Print headline: Sorry, I am not your brand

Please login or register to read this article.

Register to continue

Get a month's unlimited access to THE content online. Just register and complete your career summary.

Registration is free and only takes a moment. Once registered you can read a total of 3 articles each month, plus:

  • Sign up for the editor's highlights
  • Receive World University Rankings news first
  • Get job alerts, shortlist jobs and save job searches
  • Participate in reader discussions and post comments
Register

Related articles

Reader's comments (6)

Although I agree that marketing can go too far, I must take issue with the idea that academics do not need a house style. I was a member of a research group in the 1980s where one of our number created the university badge in a predecessor of Powerpoint. This gave us a house style that put us in a different league at conferences to the rag-tag collection of presentation styles from others. It did help that we were a world-leading group but I have never understood why my colleagues have such a problem with all of our documents looking professional. It does not prevent one placing good material within the common framework and is something we accept from academic journals all the time. I enjoy the relaxed atmosphere of academic life but do recognise that my university is my employer and as such has some right to direct me in some aspects of my working life.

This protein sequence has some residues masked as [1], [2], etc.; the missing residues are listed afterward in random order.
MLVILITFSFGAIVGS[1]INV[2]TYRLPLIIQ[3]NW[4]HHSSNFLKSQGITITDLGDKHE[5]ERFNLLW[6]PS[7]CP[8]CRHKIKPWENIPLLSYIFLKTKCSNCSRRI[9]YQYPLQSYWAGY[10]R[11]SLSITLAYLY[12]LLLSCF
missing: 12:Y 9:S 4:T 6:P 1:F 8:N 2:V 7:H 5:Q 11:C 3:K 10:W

@msl_csp Thanks for your comment on the article. It's not a question of professionalism vs "shabbiness", however. Indeed, I would argue that the current University of Nottingham logo is far from the most professional or aesthetically striking; its blue gradient background means that it doesn't blend with anything and looks like it's been screen-grabbed-and-cropped into a presentation. In other words, the corporate identity guidelines mean that, in my opinion, we look less professional. The UoN logo that we had prior to the current version was much, much better. "...but I do recognise that my university is my employer and as such has some right to direct me in some aspects of my working life." The marketing team is not the university; the academics, students, researchers, administrative staff, technicians etc..., collectively, are the university. More broadly, where do you draw the line as to how you should be directed? Should the university dictate the content of your lectures, choose your research themes, and/or veto what you say publicly? What role does academic freedom play? Best wishes, Philip